St. Piran's Day

St. Piran St. Piran's Day

05 March 2017
On March 5 (St. Piran's Day), all those people march across the dunes to St. Piran's Cross to honor the patron saint of Cornwall there.
St. Piran's Cross
St. Piran's Cross
By most accounts, Piran sailed (involuntarily) from Ireland to Cornwall, after the Irish, jealous of his miraculous powers, set him adrift chained to a millstone on a stormy sea.  The waters immediately calmed and the saint floated safely to Cornwall, where he discovered his first disciples in the form of a badger, a fox and a bear.  Legend has it the saint also introduced the art of  tin-smelting to Cornwall when the heated tin rose from his black hearthstone in the form of a white cross - thus the black and white Cornish flag.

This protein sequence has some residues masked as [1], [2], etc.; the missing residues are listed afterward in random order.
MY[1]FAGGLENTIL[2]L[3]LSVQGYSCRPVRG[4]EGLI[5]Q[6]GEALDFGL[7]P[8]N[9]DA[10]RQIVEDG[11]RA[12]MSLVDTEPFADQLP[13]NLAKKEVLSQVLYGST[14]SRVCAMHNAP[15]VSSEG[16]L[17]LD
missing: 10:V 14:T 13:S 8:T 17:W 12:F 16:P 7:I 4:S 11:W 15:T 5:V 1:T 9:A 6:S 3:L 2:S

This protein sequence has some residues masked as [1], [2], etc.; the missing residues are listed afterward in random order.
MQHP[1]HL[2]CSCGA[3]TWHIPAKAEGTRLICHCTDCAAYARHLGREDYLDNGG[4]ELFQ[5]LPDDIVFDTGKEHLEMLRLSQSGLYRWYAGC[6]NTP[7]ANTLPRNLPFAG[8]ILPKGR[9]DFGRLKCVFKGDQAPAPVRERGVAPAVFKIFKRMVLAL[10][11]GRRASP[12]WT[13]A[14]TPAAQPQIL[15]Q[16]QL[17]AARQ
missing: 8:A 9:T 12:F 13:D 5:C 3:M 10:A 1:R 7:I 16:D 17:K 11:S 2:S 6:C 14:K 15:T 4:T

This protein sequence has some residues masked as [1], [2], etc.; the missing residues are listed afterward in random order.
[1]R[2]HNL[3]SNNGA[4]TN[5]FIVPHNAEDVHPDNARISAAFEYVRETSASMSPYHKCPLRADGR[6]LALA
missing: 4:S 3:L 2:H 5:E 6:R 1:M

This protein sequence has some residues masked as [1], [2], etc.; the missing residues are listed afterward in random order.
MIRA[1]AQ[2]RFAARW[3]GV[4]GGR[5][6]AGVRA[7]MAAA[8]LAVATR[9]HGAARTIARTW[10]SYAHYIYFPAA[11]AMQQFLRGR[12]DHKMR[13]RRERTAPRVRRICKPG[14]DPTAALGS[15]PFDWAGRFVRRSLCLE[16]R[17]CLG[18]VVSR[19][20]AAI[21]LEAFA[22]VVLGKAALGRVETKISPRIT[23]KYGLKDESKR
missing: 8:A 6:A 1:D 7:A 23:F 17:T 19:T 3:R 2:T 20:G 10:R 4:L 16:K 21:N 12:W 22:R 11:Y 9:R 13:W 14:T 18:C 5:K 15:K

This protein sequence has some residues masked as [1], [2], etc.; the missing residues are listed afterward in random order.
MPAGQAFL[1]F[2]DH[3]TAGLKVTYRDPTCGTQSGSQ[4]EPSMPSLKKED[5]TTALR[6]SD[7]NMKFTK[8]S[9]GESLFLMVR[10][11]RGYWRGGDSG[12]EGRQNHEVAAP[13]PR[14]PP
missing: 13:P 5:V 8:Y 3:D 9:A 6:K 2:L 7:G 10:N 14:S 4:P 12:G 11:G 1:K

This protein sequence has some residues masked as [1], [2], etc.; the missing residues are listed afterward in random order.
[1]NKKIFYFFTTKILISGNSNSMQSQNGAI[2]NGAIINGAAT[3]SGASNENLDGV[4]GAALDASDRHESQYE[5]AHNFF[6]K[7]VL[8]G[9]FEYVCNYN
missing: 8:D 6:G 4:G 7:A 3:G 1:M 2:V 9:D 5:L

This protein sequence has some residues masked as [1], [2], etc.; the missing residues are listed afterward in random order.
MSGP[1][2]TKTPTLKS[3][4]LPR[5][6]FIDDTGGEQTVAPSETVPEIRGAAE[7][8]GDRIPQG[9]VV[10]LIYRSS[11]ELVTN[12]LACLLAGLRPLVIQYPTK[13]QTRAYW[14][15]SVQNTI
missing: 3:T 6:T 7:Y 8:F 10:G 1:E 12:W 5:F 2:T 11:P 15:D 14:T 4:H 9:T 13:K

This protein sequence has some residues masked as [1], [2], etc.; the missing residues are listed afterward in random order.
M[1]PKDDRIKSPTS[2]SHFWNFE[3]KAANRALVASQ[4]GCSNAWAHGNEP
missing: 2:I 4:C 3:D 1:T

St. Piran himself
St. Piran himself
Like St. David of Wales, whose day is celebrated March 1, daffodils are associated with St. Piran.  However unlike St. David, whose abstemiousness led to his monks to nickname him "The Waterman" - and according to some legends to go so far as to try to poison him, Perrantide is celebrated with both literal and figurative high spirits - so much so that the phrase 'drunk as a perraner' was commonplace in 19th century Cornwall.  Unfortunately, I don't think even the jolly St. Piran can coax our daffodils into blooming on this week's wintry walkabout. (See the garden.)
© - Erica Obey
Photos © - George Baird